- Your DNA Changes With the Seasons, Just Like the Weather Wired
- Seasonal immunity: Activity of thousands of genes differs from winter to summer Medical Express
"In some ways, it's obvious - it helps explain why so many diseases, from heart disease to mental illness, are much worse in the winter months - but no one had appreciated the extent to which this actually occurred.
One gene of particular interest was ARNTL, which was more active in the summer and less active in the winter. Previous studies have shown that, in mice at least, the gene suppresses inflammation, the body's response to infection; if the gene has the same function in humans, then levels of inflammation will be higher during winter in the northern hemisphere. Inflammation is a risk factor for a range of diseases and hence in winter, those at greatest risk will likely reach the 'threshold' at which the disease becomes a problem much sooner.
Nature Communications 6, Article number: 7000 doi:10.1038/ncomms8000
Xaquin Castro Dopico, Marina Evangelou, Ricardo C. Ferreira, Hui Guo, Marcin L. Pekalski, Deborah J. Smyth, Nicholas Cooper, Oliver S. Burren, Anthony J. Fulford, Branwen J. Hennig, Andrew M. Prentice, Anette-G. Ziegler, Ezio Bonifacio, Chris Wallace & John A. Todd
Seasonal variations are rarely considered a contributing component to human tissue function or health, although many diseases and physiological process display annual periodicities. Here we find more than 4,000 protein-coding mRNAs in white blood cells and adipose tissue to have seasonal expression profiles, with inverted patterns observed between Europe and Oceania. We also find the cellular composition of blood to vary by season, and these changes, which differ between the United Kingdom and The Gambia, could explain the gene expression periodicity. With regards to tissue function, the immune system has a profound pro-inflammatory transcriptomic profile during European winter, with increased levels of soluble IL-6 receptor and C-reactive protein, risk biomarkers for cardiovascular, psychiatric and autoimmune diseases that have peak incidences in winter. Circannual rhythms thus require further exploration as contributors to various aspects of human physiology and disease.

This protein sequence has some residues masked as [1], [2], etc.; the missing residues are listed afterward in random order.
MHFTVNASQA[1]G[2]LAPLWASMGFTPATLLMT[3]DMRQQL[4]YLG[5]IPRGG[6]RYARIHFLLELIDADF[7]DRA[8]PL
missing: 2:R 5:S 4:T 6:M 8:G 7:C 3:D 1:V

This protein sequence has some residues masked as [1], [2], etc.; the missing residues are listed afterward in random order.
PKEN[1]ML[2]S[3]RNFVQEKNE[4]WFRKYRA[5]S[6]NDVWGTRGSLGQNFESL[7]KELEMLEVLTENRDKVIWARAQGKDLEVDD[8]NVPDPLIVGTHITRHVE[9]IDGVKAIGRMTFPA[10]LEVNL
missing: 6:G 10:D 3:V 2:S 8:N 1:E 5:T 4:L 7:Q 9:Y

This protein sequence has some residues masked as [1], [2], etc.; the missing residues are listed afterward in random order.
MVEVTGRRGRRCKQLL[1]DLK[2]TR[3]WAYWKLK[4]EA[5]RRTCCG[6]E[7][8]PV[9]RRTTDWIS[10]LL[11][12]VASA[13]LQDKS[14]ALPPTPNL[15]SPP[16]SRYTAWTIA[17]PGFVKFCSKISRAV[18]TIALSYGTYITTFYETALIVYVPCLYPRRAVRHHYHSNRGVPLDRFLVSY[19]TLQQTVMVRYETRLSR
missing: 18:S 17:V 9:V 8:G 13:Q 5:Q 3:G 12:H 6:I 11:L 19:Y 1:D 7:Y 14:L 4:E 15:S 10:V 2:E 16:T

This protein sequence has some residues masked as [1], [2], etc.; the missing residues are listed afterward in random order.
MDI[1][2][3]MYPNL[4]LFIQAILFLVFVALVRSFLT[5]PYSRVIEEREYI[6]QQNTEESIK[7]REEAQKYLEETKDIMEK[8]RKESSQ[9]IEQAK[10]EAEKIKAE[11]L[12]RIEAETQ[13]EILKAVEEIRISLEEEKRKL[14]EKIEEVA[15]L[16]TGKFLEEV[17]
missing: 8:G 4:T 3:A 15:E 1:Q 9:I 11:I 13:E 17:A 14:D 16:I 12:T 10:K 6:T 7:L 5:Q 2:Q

- Apparently no studies (yet) on how genes in other portions of the body change with seasons.
- Apparently no studies of how many of the 1000+ genes associated with vitamin D might change with season
Other than Vitamin D Receptor - in the graph above
- It has been assumed that all of the change of vitamin D with season is due to change of UVB
Is the VDR change (in chart aboe) due to UVB change or length of day?
- 23andME and similar gene testing services apparently do not consider season of the DNA sample (but perhaps should)
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- Health outcomes of vitamin D. Parts I (VDR) and II – 2014 suspect the study considered VDR to NOT change with season
- 2,776 vitamin D receptor binding sites - April 2014Genes in the blood are not static, 20 percent change with the seasons - such as Vitamin D Receptor – May 2015
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